The whole process gave my husband and me hope. What if I "only" had cancer? Hope gave me energy, and during the winter I went for long walks with my husband and my dog, equipped with hiking poles.

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Unfortunately, all the tests came back negative. "Wait and see how your condition evolves," the doctor said. "We'll see you in August."

I had a lot of ALS symptoms but not all of them. The stiffness in my legs and arms caused my difficulty moving, so I was prescribed a potent muscle relaxant.

At work, people kept asking why my ankle wasn't getting better and why my walking was so bad. My medicine made me so drowsy I would literally fall asleep. Most of all, I didn't want to spend my last days of relative mobility working. My final day at work was April 21, 2008.

That summer, I had a full clinical review with a physiotherapist, occupational therapist, speech therapist, breathing specialist and nutritionist. Finally, the doctor saw me to confirm the bad news: I had ALS.

I received three hours of care daily to help me with breakfast, getting bathed and dressed. I was also entitled to a nurse visit every week and a doctor available 24/7. I discovered the devotion of caring people who came forward to help our family, and especially to relieve my husband, who had become my primary caregiver.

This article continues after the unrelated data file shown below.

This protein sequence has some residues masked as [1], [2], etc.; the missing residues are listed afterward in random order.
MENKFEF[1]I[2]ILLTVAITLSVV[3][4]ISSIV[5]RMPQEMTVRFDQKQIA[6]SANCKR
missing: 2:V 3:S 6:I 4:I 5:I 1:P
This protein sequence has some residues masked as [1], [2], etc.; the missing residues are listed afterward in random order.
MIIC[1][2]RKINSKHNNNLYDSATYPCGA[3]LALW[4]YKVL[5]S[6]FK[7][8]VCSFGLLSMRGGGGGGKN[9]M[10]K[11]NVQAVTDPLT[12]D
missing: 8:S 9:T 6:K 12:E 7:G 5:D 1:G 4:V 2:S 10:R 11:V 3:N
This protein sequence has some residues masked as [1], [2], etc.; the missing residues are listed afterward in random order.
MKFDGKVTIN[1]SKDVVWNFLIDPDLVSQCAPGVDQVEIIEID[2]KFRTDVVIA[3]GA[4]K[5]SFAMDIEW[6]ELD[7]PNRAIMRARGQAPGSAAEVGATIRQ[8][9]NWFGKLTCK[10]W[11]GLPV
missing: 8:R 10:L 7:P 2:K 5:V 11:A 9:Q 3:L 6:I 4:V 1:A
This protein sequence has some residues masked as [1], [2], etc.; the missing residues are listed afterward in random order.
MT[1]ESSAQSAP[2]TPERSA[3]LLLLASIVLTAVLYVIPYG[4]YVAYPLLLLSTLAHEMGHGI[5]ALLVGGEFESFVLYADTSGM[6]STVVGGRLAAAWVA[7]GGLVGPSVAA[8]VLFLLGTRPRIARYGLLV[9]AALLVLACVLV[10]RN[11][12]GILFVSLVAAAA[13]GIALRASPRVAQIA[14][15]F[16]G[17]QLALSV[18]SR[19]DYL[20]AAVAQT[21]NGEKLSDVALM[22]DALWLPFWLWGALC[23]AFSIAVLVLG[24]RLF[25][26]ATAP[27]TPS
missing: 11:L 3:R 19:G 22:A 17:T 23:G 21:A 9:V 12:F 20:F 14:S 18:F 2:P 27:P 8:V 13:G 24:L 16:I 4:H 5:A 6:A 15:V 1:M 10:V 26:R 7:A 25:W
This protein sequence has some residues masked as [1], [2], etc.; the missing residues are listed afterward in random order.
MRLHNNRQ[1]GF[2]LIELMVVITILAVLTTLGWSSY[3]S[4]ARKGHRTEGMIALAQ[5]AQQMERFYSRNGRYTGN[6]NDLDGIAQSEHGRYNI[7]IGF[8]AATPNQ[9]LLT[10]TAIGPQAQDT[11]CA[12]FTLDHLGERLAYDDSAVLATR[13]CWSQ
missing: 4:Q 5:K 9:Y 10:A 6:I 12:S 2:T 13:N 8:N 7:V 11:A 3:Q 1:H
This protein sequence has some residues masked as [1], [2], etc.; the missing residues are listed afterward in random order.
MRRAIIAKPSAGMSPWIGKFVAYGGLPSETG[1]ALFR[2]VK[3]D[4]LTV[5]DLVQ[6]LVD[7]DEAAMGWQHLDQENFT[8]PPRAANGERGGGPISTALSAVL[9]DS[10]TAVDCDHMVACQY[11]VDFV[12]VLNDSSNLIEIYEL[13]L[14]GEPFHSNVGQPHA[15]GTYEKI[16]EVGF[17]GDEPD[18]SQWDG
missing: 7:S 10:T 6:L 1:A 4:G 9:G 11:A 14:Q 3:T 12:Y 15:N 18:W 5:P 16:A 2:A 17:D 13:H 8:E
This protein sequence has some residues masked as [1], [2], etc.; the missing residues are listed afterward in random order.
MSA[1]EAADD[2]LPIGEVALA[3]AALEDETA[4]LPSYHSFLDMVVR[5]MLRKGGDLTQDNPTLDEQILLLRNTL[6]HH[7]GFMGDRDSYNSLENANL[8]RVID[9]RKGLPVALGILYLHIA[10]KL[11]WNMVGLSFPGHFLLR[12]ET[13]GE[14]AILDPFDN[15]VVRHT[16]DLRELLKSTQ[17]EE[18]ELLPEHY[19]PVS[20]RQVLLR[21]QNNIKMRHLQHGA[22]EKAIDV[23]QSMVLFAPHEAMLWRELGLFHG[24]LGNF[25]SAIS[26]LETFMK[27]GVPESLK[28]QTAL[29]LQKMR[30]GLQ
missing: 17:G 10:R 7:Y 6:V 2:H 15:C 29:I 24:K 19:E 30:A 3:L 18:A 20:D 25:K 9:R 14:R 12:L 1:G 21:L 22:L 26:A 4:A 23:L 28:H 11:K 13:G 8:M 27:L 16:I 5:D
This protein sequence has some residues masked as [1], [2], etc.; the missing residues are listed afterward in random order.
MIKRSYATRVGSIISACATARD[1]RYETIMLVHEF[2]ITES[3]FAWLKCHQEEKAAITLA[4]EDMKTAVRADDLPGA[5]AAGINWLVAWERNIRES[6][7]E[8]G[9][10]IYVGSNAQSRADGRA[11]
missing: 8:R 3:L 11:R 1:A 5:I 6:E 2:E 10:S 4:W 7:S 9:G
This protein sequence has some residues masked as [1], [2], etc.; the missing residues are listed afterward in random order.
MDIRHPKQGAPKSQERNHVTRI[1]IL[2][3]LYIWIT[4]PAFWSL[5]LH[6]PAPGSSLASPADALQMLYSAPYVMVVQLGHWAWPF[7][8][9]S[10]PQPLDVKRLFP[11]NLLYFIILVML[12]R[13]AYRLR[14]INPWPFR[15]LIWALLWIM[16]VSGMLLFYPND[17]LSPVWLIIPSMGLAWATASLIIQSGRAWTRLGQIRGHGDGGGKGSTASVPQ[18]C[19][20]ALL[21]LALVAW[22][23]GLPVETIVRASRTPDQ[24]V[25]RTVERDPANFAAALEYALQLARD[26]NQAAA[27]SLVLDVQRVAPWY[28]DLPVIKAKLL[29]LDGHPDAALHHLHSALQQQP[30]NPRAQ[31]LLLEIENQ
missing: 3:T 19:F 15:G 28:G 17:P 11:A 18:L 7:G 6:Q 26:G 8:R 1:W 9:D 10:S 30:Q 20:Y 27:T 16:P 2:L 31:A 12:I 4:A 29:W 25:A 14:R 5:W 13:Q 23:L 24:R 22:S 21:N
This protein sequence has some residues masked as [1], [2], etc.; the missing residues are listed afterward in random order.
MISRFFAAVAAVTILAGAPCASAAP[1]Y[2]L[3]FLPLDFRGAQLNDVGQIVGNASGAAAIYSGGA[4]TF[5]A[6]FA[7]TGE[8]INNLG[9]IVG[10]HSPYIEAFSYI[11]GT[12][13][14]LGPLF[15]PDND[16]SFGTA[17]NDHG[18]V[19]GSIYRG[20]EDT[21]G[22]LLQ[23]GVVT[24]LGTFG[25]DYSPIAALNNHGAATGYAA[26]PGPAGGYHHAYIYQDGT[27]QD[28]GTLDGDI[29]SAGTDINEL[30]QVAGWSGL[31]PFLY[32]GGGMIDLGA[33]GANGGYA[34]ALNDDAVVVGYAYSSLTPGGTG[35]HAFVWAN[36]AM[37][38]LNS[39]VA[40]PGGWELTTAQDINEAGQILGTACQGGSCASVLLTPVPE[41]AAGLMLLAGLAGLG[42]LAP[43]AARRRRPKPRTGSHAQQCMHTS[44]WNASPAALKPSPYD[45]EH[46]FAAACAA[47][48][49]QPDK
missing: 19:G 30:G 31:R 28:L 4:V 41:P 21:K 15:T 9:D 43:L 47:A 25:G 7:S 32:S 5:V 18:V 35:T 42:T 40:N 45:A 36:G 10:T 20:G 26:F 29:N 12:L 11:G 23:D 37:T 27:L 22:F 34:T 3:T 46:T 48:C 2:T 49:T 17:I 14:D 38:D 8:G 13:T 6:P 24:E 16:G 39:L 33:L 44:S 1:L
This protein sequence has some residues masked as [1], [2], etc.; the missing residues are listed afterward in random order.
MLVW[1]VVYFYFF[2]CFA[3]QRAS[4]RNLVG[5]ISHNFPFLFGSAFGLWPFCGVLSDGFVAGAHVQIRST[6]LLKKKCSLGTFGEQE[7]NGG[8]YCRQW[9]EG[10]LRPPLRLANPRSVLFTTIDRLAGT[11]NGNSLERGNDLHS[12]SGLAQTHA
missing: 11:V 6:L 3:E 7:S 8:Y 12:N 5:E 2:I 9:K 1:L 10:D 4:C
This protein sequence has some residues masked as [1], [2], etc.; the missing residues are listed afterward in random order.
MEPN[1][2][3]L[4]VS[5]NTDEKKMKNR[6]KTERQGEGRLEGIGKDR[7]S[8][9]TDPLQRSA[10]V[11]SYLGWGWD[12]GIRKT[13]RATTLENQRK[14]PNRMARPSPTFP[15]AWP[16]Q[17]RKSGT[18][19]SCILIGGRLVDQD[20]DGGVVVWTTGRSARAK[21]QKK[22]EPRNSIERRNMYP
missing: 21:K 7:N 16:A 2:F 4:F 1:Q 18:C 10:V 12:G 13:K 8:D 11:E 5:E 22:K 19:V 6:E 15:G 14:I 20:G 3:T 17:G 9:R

I kept track of the progress of my disease in terms of the activities I could no longer do. I dressed by myself for the last time in June. I drove for the last time soon after. I cooked my last meal July 1. I had a few falls, one of which landed me in the hospital needing 12 stitches in my jaw, and the other one at the dentist with two broken front teeth. I lost my ability to wash and feed myself and brush my teeth.

The worst, however, was my mouth. Like most people with ALS, I have swallowing problems and had to adapt my food to my ever-evolving condition. But what became more worrisome was that my speech was getting slurred. It was as if my mouth was forgetting how to form the sounds, as if my tongue and my lips were numb and too slow for the words to come out properly. The ALS clinic gave me a special computer that allows me to write with a mouse and a keyboard displayed on the screen. It takes a long time, but then again, I have time.

It is hard to believe there are still diseases with no cure. I am now 43 and two years into my journey with ALS. I have lost more than 30 pounds out of my original 125 pounds. Bound to a wheelchair and this communication device, I feel in prison in this useless body of mine, and the silence isolates me from those I love. I am scared for this last leg and I pray that it will be short. I have declined all forms of life support, including a breathing machine and feeding tube. I long for the end because my spirit will be free at last.

Virginie Bijon lives in Toronto.

Illustration by Steve Adams.